U.S. Rep. Gresham Barrett said he will not concede the Republican gubernatorial nomination before the June 22nd runoff, though he faces an uphill battle to defeat front-runner Nikki Haley.
Meanwhile, an Upstate Republican consultant said he expects a group of Republican businessmen, concerned about the inevitability of Haley's nomination, to bolt their party and organize an effort to support Democratic gubernatorial nominee Vincent Sheheen of Camden.
Haley, a Lexington state representative, nearly won the GOP nomination outright Tuesday, garnering more than twice the number of votes as the second-place Barrett of Westminster.
Though South Carolina has a history of come-from-behind runoff victories — U.S. Sen. Jim DeMint in 2004 and Lt. Gov. Andre Bauer in 2006, both Republicans — observers said the odds are against Barrett.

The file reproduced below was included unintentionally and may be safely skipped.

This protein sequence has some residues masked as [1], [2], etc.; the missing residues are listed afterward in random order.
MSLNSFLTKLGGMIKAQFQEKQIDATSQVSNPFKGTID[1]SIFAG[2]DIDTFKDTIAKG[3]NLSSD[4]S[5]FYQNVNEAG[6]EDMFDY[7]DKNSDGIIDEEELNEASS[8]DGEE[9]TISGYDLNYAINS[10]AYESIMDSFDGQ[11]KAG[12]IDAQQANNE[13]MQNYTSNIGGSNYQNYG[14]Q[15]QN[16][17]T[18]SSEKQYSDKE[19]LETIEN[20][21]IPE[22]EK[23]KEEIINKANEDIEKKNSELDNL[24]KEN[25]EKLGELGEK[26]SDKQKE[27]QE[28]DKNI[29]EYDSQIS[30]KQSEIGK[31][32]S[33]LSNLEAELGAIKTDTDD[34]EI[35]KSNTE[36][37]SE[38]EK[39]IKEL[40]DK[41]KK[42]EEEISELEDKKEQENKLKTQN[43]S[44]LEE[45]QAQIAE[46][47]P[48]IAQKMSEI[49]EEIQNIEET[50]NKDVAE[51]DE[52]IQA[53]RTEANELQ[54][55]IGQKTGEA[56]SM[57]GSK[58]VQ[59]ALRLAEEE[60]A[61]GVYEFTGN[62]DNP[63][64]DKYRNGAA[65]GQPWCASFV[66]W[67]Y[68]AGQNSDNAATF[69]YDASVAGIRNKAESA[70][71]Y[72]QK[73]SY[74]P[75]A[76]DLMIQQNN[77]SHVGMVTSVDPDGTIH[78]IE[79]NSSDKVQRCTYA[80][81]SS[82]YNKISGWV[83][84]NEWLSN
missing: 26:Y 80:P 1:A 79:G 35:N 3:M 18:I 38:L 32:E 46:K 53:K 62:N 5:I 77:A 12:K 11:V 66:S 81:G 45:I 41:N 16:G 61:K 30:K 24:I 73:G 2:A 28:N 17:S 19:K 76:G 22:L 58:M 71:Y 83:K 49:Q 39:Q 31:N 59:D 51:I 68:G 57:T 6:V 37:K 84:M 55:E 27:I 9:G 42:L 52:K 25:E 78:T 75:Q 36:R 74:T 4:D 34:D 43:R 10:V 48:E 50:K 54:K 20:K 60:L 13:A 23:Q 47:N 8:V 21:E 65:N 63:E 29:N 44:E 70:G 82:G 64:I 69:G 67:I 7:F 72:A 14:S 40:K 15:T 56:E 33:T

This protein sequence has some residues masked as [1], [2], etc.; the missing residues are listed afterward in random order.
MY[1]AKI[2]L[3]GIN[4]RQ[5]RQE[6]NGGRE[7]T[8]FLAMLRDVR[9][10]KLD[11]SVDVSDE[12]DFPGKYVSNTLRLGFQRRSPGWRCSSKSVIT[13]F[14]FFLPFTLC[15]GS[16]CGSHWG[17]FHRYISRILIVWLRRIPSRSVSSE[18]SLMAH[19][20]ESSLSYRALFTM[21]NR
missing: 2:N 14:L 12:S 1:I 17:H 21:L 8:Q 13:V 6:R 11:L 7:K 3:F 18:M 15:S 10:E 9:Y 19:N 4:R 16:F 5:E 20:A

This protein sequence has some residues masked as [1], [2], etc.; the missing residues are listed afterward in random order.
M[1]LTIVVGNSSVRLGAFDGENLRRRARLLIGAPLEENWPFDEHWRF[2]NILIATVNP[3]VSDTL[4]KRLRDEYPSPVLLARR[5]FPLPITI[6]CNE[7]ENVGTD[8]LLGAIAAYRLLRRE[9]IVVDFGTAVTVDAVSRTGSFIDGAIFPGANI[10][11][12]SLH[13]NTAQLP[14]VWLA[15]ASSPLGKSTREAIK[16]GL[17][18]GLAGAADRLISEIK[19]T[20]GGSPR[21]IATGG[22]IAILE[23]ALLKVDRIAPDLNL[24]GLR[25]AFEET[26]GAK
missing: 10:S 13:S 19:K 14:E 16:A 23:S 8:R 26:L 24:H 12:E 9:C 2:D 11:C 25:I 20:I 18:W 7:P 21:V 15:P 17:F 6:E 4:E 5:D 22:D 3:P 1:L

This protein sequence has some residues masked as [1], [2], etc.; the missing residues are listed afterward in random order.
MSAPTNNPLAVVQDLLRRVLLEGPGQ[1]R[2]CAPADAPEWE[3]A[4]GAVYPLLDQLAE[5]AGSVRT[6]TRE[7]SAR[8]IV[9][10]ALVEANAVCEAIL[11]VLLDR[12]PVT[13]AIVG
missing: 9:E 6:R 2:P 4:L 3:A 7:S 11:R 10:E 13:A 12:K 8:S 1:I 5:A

"If it's 10 points, it's one thing. But it's 27 points. I just don't see it," said Greenville-based political consultant Chip Felkel of Haley's 49-22 margin Tuesday. "He's in it for the long haul, but it's a long, long haul."
An analysis of polling data by North Carolina-based Public Policy Polling, a Democratic-leaning firm, showed Barrett would pick up most of those who voted for the other two GOP primary candidates, Attorney General Henry McMaster and Lt. Gov. Andre Bauer. But Haley still would win 60 percent of all Republican voters.
Neither McMaster nor Bauer endorsed a runoff candidate Wednesday.
"The only way Haley's going to lose this thing — or that it's even going to be close — is if a new scandal breaks that can actually be proven," wrote Public Policy's Tom Jensen, referring to the unproven claims by two men that they had affairs with Haley in 2007 and 2008. Haley, who is married and has two children, has said the accusations are false.
With the Republican field narrowed to two candidates, Barrett's campaign said both candidates will receive more exposure, benefiting Barrett.
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